I'm not aware of any tools, and I'm not sure how effective they would be. If you got enough privileges to change the DNS servers of a system, you can probably also disable any anti-malware programs.
If you still want to, you could easily write a script that does the following:
- Query for the domain you want to be sure is correct, using the system's DNS servers
- Query a trusted DNS server for the same domain
- Query a second trusted DNS server for the same domain
From which you can conclude:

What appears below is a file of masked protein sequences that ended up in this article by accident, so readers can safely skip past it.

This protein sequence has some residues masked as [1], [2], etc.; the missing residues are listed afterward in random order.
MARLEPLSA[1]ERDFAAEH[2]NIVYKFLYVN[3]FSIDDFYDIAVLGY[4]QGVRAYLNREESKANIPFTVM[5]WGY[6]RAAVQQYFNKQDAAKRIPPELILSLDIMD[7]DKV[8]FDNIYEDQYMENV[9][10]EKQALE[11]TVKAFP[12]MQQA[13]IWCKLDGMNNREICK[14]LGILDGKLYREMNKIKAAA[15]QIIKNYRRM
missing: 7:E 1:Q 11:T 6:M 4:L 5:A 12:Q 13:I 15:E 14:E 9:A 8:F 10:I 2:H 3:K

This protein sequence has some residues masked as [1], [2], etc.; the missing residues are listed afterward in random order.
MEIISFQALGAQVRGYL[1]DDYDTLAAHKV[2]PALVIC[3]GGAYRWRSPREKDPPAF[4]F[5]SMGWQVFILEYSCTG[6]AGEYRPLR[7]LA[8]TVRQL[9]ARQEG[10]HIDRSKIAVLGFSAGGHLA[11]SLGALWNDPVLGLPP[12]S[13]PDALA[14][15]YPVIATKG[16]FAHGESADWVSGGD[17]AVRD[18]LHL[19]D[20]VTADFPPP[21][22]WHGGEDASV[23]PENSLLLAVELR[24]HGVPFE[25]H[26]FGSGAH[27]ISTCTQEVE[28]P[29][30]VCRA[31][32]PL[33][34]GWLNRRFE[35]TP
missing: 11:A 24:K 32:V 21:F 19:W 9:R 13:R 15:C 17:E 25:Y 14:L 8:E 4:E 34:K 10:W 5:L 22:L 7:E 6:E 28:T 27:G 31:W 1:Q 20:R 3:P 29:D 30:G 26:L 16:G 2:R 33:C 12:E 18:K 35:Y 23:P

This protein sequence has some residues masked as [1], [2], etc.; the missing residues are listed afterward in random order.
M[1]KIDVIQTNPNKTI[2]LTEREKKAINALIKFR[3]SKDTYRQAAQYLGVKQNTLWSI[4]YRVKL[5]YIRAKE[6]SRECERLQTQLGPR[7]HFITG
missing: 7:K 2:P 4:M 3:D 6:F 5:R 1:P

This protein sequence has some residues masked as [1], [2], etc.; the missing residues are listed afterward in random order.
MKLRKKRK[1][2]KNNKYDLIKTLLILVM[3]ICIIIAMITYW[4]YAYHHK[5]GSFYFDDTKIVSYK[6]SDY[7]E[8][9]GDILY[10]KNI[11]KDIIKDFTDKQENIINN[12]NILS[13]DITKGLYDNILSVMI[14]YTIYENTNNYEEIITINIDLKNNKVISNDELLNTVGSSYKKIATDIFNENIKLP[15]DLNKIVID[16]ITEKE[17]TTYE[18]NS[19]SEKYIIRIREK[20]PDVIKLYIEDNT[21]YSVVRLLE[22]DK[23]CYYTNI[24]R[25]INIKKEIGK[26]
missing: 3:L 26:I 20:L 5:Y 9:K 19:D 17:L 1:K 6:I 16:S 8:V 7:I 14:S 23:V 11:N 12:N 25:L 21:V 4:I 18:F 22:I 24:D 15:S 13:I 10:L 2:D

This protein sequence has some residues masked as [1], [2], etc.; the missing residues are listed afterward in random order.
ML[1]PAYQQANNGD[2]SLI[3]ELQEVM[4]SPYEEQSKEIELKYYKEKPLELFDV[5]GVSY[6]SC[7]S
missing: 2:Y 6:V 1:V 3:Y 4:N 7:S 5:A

- If they all give the same IP, it's probably legit.
- If the trusted DNS servers give the same IP but yours doesn't, something is wrong
- If they all give different IPs, the nameserver of the target domain uses round-robin or split horizon
This is, like with almost everything, not entirely safe. Like I said, malware needs a lot of privileges to do this, it's not unthinkable that it spoofs the IP for trusted servers like OpenDNS or Google's public DNS, making them appear to return the same answer as the malware server.
Probably the only way to ensure you are talking to trusted DNS servers, is by using DNSSEC.